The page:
classification
Title: itertools.chain.from_iterable doesn't stop
Type: behavior Stage:
Components: Versions: Python 3.2, Python 3.3, Python 2.7
process
Status: closed Resolution: not a bug
Dependencies: Superseder:
Assigned To: rhettinger Nosy List: davidhalter, gwrtheyrn, mark.dickinson, pyos, r.david.murray, rhettinger
Priority: normal Keywords:

Created on 2012-12-27 12:30 by davidhalter, last changed 2012-12-28 17:04 by mark.dickinson. This issue is now closed.

Messages (8)
msg178296 - (view) Author: David Halter (davidhalter) Date: 2012-12-27 12:30
The following lines run infinitely:

b = [1]
import itertools
b += itertools.chain.from_iterable([c] for c in b)

In my opinion this is a bug. Clearly you could say that this is an implementation detail. But afaik this is not documented and very misleading.

BTW: In PyPy b would be [1, 1].
msg178298 - (view) Author: (pyos) Date: 2012-12-27 13:34
I don't think this is a bug. `b += iter(b)` and `for c in b: b.append(c)` work the same way. Also, the tutorial makes it clear that you should duplicate the list if you modify it inside a loop; in this case, this can be done either by iterating over `b[:]` instead of just `b` or using a list comprehension instead of a generator.
msg178299 - (view) Author: R. David Murray (r.david.murray) * (Python committer) Date: 2012-12-27 13:48
Yes, the behavior here is "undefined" at the language level.  And as pyos says, technically it is documented: if you mutate the object over which you are iterating inside the iteration context (a for loop is just one example of same), the behavior is explicitly undefined.  I agree that it is not *obvious* that that applies to chain.from_iterable in this context, but I'm not sure how we'd improve the docs to cover it.
msg178367 - (view) Author: Raymond Hettinger (rhettinger) * (Python committer) Date: 2012-12-28 07:22
This isn't a bug.  It is an intended feature that chain.from_iterable evaluates lazily (and is documented as such).  The pure python equivalent in the docs behaves the same as the C version does.

Also, it is a long standing feature of lists that you can loop over them while mutating them (I've seen more than a few pieces of code that take advantage of that feature).
msg178390 - (view) Author: R. David Murray (r.david.murray) * (Python committer) Date: 2012-12-28 16:43
If it is a feature, then is it documented in the language reference and is this actually a bug in PyPy (it sounds like it is)?
msg178393 - (view) Author: Mark Dickinson (mark.dickinson) * (Python committer) Date: 2012-12-28 16:52
It looks to me as though this has nothing to do with itertools  In CPython 2.7:


Python 2.7.3 |EPD 7.3-1 (32-bit)| (default, Apr 12 2012, 11:28:34) 
[GCC 4.0.1 (Apple Inc. build 5493)] on darwin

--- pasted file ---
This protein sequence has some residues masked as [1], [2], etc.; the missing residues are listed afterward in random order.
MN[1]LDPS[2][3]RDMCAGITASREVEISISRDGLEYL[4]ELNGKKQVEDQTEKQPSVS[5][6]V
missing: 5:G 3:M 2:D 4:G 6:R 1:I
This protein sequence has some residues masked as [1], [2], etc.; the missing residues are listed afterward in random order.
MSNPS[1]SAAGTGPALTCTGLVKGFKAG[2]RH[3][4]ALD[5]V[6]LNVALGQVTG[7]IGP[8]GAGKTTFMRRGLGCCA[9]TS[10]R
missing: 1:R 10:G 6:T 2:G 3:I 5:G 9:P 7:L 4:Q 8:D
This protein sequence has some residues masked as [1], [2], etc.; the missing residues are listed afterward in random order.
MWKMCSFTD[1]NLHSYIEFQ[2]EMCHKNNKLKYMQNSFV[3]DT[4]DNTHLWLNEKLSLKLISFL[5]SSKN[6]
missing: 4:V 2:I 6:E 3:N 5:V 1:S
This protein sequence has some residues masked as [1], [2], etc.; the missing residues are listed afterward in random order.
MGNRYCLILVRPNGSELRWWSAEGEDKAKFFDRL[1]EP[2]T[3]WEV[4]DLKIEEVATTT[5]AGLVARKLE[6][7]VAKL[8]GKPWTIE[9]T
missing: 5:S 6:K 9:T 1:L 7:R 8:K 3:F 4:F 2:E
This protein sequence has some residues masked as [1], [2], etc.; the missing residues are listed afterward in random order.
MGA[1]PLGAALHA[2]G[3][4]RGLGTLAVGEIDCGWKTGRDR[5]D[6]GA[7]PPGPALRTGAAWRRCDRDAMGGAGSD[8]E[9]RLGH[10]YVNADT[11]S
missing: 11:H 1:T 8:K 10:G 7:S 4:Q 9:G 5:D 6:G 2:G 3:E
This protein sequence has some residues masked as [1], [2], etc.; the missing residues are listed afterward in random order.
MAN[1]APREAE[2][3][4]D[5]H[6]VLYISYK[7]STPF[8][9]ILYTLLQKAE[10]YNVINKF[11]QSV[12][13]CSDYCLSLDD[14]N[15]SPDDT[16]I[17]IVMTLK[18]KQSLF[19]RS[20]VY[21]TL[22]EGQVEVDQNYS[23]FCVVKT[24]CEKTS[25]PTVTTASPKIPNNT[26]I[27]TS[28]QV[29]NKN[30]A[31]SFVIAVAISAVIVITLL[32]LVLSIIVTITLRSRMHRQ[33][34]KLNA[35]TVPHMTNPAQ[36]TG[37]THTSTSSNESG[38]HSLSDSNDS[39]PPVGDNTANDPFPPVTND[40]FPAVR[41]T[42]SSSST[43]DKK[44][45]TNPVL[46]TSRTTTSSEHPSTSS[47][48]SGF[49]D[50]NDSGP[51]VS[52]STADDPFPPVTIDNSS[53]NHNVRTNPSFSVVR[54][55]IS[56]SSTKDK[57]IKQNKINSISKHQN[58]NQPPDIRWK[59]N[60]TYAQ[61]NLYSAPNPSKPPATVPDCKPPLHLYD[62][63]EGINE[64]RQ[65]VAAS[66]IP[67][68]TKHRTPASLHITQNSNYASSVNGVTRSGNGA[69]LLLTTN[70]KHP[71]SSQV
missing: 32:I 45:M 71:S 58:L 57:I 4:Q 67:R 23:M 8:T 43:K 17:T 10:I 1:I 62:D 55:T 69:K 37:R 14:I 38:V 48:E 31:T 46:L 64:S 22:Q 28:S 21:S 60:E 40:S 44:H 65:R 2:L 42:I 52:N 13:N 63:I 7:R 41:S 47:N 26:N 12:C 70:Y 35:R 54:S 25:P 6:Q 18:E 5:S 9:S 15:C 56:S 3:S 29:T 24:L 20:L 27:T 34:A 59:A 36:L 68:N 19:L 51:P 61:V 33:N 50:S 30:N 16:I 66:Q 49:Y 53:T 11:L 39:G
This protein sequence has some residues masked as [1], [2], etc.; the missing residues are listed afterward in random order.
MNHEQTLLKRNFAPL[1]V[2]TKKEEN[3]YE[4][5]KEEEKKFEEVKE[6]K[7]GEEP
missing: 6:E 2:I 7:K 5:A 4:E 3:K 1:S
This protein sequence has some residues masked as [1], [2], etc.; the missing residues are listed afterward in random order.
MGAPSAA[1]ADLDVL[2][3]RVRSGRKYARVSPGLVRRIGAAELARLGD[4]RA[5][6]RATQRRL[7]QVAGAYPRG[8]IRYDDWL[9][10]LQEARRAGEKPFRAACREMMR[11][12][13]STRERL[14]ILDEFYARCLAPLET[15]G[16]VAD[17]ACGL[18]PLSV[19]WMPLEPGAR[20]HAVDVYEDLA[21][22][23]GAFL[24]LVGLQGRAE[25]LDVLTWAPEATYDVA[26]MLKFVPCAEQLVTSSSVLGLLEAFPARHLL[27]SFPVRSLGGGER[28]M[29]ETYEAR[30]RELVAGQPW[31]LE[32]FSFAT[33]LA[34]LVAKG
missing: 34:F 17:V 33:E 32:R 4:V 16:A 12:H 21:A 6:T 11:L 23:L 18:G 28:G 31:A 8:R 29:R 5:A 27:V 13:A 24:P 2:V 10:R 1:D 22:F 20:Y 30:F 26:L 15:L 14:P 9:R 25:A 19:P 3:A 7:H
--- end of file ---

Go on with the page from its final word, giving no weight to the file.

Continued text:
Type "credits", "demo" or "enthought" for more information.
>>> b = [1]
>>> b += (x for x in b)   # runs until Ctrl-C
^CTraceback (most recent call last):
  File "<stdin>", line 1, in <module>
  File "<stdin>", line 1, in <genexpr>
KeyboardInterrupt


In PyPy:

Python 2.7.2 (341e1e3821fff77db3bb5cdb7a4851626298c44e, Jun 09 2012, 14:24:15)
[PyPy 1.9.0] on darwin
Type "help", "copyright", "credits" or "license" for more information.
And now for something completely different: ``the world doesn't want us to
know''
>>>> b = [1]
>>>> b += (x for x in b)  # Returns immediately.
>>>> b
[1, 1]

So it seems that PyPy is building the RHS before appending it to b.  That looks like a bug in PyPy to me.
msg178394 - (view) Author: Mark Dickinson (mark.dickinson) * (Python committer) Date: 2012-12-28 16:54
And here's a non-infinite example where CPython and PyPy differ.

Python 2.7.3 |EPD 7.3-1 (32-bit)| (default, Apr 12 2012, 11:28:34) 
[GCC 4.0.1 (Apple Inc. build 5493)] on darwin
Type "credits", "demo" or "enthought" for more information.
>>> b = [1]
>>> b += (x+1 for x in b if x < 5)
>>> b
[1, 2, 3, 4, 5]
>>> 
iwasawa:cpython mdickinson$ pypy-c
-bash: pypy-c: command not found
iwasawa:cpython mdickinson$ /opt/local/bin/pypy-c
Python 2.7.2 (341e1e3821fff77db3bb5cdb7a4851626298c44e, Jun 09 2012, 14:24:15)
[PyPy 1.9.0] on darwin
Type "help", "copyright", "credits" or "license" for more information.
And now for something completely different: ``'that's definitely a case of
"uh????"'''
>>>> b = [1]
>>>> b += (x+1 for x in b if x < 5)
>>>> b
[1, 2]
msg178395 - (view) Author: Mark Dickinson (mark.dickinson) * (Python committer) Date: 2012-12-28 17:04
Opened https://bugs.pypy.org/issue1355 for this.
History
Date User Action Args
2012-12-28 17:04:56mark.dickinsonsetmessages: + msg178395
2012-12-28 16:54:38mark.dickinsonsetmessages: + msg178394
2012-12-28 16:52:10mark.dickinsonsetnosy: + mark.dickinson
messages: + msg178393
2012-12-28 16:43:22r.david.murraysetmessages: + msg178390
2012-12-28 07:22:40rhettingersetstatus: open -> closed
resolution: not a bug
messages: + msg178367
2012-12-28 07:15:45rhettingersetassignee: rhettinger

nosy: + rhettinger
2012-12-27 13:48:46r.david.murraysetnosy: + r.david.murray
messages: + msg178299
2012-12-27 13:34:10pyossetnosy: + pyos
messages: + msg178298
2012-12-27 12:32:44gwrtheyrnsetnosy: + gwrtheyrn
2012-12-27 12:30:02davidhaltercreate